I'd be a free-spirited, crunchy granola social justice and environmentalism fanatic. I would be involved in AFAC and ASPAN beyond sending a check or some canned food once a year. I would produce a bag lunch and a gift card for every homeless person who stopped me on the street. I would definitely not be wearing business-casual slacks and blazers; I would be in some kind of homespun fair-trade organic Quaker plain dress. I would be so humble that everyone would notice.
I would have read the entire Bible and retained all of it, and wouldn't have to do a search on BibleGateway.com when I'm trying to remember a particular teaching of Christ. I would be up to speed on religious culture in the Middle East, ecumenical efforts at home, and the latest from Miroslav Volf. I would be able to follow and contribute to every theological discussion that I encounter. I would dedicate several hours a day to prayer and contemplation.
I would be living like I believed that the Second Coming might possibly be next week, or at least within my lifetime. I would be living like someone aware of her own mortality, beyond my phobias of being disemboweled in a horrific traffic collision or of being out walking and somehow randomly veering toward the railing and falling off of an overpass. I would never have to worry about being the kind of person who'd end up at the far end of her lifespan, looking back and wondering why the hell she put her time and energy into things that didn't ultimately matter; I would have done everything with vigor and made the best kind of difference in the world.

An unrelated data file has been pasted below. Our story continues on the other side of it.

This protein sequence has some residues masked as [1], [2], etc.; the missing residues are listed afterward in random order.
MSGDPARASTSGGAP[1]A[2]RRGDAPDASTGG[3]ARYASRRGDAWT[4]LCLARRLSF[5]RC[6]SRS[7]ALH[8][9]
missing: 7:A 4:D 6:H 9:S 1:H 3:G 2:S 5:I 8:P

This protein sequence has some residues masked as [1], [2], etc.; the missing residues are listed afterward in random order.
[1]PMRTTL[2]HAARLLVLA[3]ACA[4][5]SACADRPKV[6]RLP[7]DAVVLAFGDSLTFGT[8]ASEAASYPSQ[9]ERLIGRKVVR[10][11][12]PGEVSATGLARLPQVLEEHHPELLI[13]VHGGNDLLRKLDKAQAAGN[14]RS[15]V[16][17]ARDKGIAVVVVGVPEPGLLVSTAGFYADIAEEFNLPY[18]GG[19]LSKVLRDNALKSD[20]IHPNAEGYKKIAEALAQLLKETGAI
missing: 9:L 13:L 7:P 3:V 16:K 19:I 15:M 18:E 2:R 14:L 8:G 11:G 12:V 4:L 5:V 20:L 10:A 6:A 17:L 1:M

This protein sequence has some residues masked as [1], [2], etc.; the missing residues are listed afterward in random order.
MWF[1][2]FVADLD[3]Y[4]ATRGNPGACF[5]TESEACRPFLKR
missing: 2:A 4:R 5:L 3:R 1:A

Or maybe I'd quit living. Maybe I'd let my bills run past due and stop scooping the litter box and not bother showing up to spend time with my friends. Maybe I'd stop recycling because-- hey-- Jesus is about to recycle the whole freaking world, right?
It seems like one thing that belief in an imminent apocalypse does is to suck all of the meaning out of life. Creative work is a waste of time. Relationships exist for the purpose of converting the other person as quickly as possible. If the God who breathed the world into being is only five minutes away from showing up in the flesh, somehow that makes God's world worthless.
So the world didn't end. That's a good thing, and not just because it leaves one more day for us to work on getting things right and becoming awesome Christians. It's a good thing because it's a good world. It's the world that God made, and it's the world that God likes enough to keep around.